I had been involved in theater my whole life but The Glass Menagerie was the only play that I had read when I decided to write my own play. So I figured there must be some kind of standard for stage directions, and that Tennessee Williams had it all figured out…so I very literally just mimicked [his formatting] and placement. In terms of his descriptiveness, I didn’t know that that was atypical for a playwright, because again, it was the only play I had ever read, and I definitely like more descriptive stage directions. I think another reason I write such descriptive stage directions is because my background is in short stories and novels. I think that I am really only now starting to embrace the format of the play, and learning that I can put in such things as non-linear time and flashbacks. So, that’s how he influenced me I suppose, and also writing about interpersonal relationships, that has always been what’s fascinated me. My favorite book is Gone With the Wind, by Margaret Mitchell, because her characters are so vivid and their relationships are so well explained and illustrated and they really read well off the page. They seem like real people, not necessarily people you would want to have coffee with, but real, live breathing people. And that is something I’ve always loved about reading. I remember putting down a Lloyd Alexander book when I was in third or fourth grade and thinking, wow, it’s over, that’s so sad, I am really going to miss those characters I don’t want to have to leave them now. That’s always been what’s drawn me. I love characters, I love making things up, imagining things. I love taking things that have happened to me and re-imagining them, seeing them differently, playing things out in my mind… I sort of think in dialogue, so plays just really seem to make sense for me.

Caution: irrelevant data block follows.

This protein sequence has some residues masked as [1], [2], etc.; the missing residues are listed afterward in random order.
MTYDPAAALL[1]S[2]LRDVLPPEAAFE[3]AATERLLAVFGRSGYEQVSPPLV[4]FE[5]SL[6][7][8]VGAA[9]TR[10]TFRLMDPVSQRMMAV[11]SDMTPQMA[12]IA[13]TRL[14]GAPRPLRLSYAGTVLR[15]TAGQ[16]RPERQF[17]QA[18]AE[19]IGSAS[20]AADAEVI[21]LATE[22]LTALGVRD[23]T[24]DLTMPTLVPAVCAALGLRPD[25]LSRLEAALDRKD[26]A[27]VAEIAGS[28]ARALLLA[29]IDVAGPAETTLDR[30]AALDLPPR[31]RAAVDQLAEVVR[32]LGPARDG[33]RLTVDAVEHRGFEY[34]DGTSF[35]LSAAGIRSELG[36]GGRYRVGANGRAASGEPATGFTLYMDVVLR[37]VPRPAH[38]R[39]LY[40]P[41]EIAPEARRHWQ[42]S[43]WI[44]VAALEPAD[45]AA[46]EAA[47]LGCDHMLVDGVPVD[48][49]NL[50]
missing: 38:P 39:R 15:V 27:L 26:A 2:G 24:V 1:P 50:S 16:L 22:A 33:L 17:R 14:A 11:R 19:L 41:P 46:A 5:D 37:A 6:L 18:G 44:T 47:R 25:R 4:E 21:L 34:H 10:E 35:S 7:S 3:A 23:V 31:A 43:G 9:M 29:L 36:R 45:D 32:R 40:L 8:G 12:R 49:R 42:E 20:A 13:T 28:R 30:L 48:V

Are you working on anything new?